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In Cook Islands mythology, Tu-metua was the sixth child and most beloved daughter of the mother goddess, Vari. Tu-metua lived in Te-enua-te-ki "The-mute-land" (enua, "land" + te, used as a negative, + ki, "to speak"). This was a place said to have no spoken language, but communication only by signs—such as nods, raised eyebrows, grimaces, and smiles. Gill states that Vari and Tu-metua lived together in Enua-te-ki, but he was in error in treating Te Aiti as a descriptive word and not as Vari's own distinct land. Mamae's native text (Gill's informant), however, shows that the two lands were close together. It also explains the meaning of Tu-metua's name, which differs from Gill's translation as "Stick-to-the-parent".[1][2]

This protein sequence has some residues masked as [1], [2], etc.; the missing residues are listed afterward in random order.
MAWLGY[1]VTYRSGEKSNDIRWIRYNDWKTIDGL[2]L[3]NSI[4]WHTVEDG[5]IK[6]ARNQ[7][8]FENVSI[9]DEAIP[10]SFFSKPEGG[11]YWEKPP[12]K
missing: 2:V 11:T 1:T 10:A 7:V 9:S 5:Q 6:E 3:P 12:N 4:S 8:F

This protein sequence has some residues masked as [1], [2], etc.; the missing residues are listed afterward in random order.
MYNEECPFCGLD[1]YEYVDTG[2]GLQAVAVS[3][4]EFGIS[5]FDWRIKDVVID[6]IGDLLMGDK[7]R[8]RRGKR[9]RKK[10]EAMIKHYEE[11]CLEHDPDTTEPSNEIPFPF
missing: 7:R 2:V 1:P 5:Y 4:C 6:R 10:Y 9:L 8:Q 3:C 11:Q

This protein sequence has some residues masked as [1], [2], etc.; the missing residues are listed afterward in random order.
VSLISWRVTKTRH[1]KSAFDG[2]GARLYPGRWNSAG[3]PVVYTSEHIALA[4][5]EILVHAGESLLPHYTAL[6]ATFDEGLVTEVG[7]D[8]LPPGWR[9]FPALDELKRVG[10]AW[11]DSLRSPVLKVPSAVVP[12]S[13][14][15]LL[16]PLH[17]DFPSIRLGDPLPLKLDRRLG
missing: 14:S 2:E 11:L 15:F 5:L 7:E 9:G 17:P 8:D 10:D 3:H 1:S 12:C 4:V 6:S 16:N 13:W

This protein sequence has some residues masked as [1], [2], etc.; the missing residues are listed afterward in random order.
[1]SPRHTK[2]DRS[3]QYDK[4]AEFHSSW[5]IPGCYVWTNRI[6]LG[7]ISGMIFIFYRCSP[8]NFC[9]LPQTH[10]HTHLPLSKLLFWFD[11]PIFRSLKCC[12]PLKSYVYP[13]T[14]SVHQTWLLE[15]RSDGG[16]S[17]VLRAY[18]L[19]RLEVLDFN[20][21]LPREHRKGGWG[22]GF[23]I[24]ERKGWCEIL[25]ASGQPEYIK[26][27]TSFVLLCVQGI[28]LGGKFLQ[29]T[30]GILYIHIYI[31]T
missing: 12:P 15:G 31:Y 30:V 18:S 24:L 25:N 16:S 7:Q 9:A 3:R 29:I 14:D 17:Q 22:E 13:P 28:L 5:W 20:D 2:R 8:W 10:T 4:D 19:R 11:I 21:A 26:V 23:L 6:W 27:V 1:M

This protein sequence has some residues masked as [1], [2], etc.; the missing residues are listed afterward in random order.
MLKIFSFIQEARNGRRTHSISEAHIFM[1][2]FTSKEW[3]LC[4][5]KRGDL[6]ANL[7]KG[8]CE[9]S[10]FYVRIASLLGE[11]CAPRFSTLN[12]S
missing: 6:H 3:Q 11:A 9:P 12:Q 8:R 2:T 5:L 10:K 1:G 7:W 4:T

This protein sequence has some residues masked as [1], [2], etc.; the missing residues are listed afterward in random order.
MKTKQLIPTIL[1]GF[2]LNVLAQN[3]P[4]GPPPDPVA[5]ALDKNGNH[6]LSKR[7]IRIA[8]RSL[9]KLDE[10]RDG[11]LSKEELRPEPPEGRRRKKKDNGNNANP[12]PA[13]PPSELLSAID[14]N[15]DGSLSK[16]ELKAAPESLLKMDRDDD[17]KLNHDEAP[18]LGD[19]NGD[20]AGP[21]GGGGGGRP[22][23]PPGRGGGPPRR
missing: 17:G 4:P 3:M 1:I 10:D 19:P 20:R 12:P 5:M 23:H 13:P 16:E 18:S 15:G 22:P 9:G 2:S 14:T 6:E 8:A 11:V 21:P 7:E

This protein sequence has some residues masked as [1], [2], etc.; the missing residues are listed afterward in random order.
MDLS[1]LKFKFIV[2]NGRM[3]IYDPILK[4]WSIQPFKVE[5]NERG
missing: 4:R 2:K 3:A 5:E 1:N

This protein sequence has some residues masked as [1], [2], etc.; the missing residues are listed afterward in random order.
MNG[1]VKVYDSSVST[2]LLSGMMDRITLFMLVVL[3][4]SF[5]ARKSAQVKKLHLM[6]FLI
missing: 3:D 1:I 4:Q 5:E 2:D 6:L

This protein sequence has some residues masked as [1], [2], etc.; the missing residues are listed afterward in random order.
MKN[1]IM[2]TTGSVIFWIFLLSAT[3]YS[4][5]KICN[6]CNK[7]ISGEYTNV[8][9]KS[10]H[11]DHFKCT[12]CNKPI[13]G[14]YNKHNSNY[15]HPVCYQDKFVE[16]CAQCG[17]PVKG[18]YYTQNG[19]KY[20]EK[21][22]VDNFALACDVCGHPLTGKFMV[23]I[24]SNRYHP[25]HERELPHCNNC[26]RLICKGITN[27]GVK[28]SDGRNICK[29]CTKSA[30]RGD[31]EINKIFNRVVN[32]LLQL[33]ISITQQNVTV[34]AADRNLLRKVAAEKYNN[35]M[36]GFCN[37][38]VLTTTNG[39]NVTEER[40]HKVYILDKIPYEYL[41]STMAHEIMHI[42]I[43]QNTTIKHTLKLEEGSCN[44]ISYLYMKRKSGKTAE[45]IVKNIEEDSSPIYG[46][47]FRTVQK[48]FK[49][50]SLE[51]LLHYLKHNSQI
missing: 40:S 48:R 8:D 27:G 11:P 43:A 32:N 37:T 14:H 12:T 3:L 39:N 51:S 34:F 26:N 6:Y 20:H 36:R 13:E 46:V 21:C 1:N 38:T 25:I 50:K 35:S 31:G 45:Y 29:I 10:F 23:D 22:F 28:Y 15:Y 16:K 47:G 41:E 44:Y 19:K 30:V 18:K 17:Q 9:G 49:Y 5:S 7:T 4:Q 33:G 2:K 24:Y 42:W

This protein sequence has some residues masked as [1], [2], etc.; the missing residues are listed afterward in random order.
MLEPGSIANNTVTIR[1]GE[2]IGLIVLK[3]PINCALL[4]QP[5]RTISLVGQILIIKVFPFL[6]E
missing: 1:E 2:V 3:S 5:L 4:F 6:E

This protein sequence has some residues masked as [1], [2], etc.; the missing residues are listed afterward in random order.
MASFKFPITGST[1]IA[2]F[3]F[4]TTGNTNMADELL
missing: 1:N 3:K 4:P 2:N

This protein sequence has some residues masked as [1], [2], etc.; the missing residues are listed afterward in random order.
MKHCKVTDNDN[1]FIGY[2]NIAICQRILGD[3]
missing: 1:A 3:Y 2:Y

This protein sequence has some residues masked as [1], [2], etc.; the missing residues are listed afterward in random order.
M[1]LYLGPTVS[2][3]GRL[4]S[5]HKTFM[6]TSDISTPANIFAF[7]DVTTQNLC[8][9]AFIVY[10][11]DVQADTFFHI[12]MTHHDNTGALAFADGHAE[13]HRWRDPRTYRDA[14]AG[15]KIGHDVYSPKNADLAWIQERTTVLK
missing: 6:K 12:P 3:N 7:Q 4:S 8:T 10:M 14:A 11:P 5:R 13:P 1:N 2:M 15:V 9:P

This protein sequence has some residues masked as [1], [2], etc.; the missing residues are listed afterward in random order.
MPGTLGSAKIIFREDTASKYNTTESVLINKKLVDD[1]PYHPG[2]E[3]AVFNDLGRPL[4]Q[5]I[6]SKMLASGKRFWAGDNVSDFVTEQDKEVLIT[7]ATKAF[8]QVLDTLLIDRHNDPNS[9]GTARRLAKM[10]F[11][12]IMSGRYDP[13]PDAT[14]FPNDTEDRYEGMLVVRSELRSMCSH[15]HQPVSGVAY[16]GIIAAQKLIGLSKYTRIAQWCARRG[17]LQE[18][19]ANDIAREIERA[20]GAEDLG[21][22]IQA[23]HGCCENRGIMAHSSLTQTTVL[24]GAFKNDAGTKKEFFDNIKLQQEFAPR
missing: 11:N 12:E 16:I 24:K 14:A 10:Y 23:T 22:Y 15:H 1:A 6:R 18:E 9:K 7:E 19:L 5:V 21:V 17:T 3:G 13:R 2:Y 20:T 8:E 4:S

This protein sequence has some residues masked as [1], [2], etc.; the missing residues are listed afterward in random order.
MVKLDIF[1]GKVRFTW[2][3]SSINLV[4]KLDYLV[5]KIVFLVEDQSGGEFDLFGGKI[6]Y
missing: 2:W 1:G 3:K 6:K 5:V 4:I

ReferencesEdit

  1. ^ Te Rangi Hiroa (1934). Mangaian Society: Children of Vari. Bernice P. Bishop Museum, Bulletin 122. p. 13. 
  2. ^ William Wyatt Gill (1876). Myths and Songs from the South Pacific. London: Henry S. King & Co. pp. 5–6.